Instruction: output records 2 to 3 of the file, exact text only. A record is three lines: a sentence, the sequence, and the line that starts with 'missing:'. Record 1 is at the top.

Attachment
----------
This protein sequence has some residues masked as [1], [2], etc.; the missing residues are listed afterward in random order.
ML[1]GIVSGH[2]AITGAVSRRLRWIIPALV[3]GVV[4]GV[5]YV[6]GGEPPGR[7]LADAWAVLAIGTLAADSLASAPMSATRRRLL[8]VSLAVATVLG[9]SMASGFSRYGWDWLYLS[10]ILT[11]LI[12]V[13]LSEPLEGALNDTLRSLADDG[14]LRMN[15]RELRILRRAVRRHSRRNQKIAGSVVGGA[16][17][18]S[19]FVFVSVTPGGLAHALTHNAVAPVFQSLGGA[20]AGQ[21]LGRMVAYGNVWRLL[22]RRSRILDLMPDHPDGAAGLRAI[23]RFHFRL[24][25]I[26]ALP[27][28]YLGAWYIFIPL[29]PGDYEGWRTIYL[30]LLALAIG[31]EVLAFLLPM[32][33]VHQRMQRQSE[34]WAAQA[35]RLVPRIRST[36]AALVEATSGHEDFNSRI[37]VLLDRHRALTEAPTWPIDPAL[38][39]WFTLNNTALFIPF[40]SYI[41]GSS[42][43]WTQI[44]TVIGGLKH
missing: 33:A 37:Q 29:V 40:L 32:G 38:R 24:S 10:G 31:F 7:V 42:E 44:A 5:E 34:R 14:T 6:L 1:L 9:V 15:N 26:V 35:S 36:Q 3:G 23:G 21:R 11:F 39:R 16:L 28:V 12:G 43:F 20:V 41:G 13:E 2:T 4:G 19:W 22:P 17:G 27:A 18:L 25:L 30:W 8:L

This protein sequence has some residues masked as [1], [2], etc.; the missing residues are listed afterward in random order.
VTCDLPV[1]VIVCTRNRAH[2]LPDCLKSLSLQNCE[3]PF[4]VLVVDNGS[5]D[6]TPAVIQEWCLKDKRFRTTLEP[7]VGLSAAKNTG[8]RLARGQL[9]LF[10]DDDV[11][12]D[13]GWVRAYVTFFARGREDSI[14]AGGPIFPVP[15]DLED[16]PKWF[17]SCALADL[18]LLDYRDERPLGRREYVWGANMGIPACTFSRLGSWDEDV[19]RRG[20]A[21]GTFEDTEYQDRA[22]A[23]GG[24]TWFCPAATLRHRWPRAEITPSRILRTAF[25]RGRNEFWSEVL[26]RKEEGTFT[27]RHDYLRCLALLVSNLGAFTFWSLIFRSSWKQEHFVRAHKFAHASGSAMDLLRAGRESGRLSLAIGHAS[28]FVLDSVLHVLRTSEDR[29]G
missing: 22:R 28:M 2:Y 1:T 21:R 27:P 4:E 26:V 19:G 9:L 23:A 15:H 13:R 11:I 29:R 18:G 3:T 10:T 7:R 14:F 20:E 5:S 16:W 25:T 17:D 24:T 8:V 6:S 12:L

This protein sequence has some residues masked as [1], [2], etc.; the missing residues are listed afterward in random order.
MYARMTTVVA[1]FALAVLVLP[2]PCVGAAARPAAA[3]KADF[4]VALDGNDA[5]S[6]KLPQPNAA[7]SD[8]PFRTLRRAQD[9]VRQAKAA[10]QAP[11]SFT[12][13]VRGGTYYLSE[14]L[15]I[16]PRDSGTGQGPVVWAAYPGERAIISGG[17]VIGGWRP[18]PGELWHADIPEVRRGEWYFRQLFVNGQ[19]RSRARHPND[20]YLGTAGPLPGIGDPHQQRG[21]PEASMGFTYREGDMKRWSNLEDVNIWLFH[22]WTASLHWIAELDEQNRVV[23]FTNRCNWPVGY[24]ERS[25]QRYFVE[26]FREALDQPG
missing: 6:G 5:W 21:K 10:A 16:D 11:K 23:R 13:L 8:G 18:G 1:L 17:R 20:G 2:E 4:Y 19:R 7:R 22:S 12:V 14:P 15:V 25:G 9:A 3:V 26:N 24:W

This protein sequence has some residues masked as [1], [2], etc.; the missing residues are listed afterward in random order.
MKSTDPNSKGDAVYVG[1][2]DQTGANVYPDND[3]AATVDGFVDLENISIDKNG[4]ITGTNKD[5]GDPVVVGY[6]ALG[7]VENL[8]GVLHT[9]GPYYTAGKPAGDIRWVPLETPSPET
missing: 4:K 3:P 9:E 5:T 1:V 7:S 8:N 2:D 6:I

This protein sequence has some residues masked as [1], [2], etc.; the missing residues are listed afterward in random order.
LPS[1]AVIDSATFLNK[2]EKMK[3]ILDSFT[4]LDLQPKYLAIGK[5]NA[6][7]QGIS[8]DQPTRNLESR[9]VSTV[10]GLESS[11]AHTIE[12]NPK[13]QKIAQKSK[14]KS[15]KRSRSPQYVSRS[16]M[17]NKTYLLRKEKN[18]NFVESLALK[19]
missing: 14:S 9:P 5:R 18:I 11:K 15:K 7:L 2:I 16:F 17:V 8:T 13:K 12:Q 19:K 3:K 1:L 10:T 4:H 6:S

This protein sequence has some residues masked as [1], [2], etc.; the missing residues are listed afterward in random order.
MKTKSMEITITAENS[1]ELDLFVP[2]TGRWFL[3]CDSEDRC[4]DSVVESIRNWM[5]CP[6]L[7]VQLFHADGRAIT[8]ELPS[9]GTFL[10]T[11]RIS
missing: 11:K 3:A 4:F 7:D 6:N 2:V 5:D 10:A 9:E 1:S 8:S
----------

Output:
This protein sequence has some residues masked as [1], [2], etc.; the missing residues are listed afterward in random order.
VTCDLPV[1]VIVCTRNRAH[2]LPDCLKSLSLQNCE[3]PF[4]VLVVDNGS[5]D[6]TPAVIQEWCLKDKRFRTTLEP[7]VGLSAAKNTG[8]RLARGQL[9]LF[10]DDDV[11][12]D[13]GWVRAYVTFFARGREDSI[14]AGGPIFPVP[15]DLED[16]PKWF[17]SCALADL[18]LLDYRDERPLGRREYVWGANMGIPACTFSRLGSWDEDV[19]RRG[20]A[21]GTFEDTEYQDRA[22]A[23]GG[24]TWFCPAATLRHRWPRAEITPSRILRTAF[25]RGRNEFWSEVL[26]RKEEGTFT[27]RHDYLRCLALLVSNLGAFTFWSLIFRSSWKQEHFVRAHKFAHASGSAMDLLRAGRESGRLSLAIGHAS[28]FVLDSVLHVLRTSEDR[29]G
missing: 22:R 28:M 2:Y 1:T 21:R 27:P 4:E 26:V 19:G 9:L 23:A 15:H 13:R 11:I 29:R 18:G 3:T 10:T 7:R 14:F 20:E 5:S 16:W 25:T 17:D 24:T 8:V 6:S 12:L

This protein sequence has some residues masked as [1], [2], etc.; the missing residues are listed afterward in random order.
MYARMTTVVA[1]FALAVLVLP[2]PCVGAAARPAAA[3]KADF[4]VALDGNDA[5]S[6]KLPQPNAA[7]SD[8]PFRTLRRAQD[9]VRQAKAA[10]QAP[11]SFT[12][13]VRGGTYYLSE[14]L[15]I[16]PRDSGTGQGPVVWAAYPGERAIISGG[17]VIGGWRP[18]PGELWHADIPEVRRGEWYFRQLFVNGQ[19]RSRARHPND[20]YLGTAGPLPGIGDPHQQRG[21]PEASMGFTYREGDMKRWSNLEDVNIWLFH[22]WTASLHWIAELDEQNRVV[23]FTNRCNWPVGY[24]ERS[25]QRYFVE[26]FREALDQPG
missing: 6:G 5:W 21:K 10:A 16:D 11:K 23:R 13:L 8:G 18:G 1:L 17:R 20:G 2:E 4:Y 19:R 7:R 22:S 12:V 14:P 15:V 25:G 9:A 3:V 26:N 24:W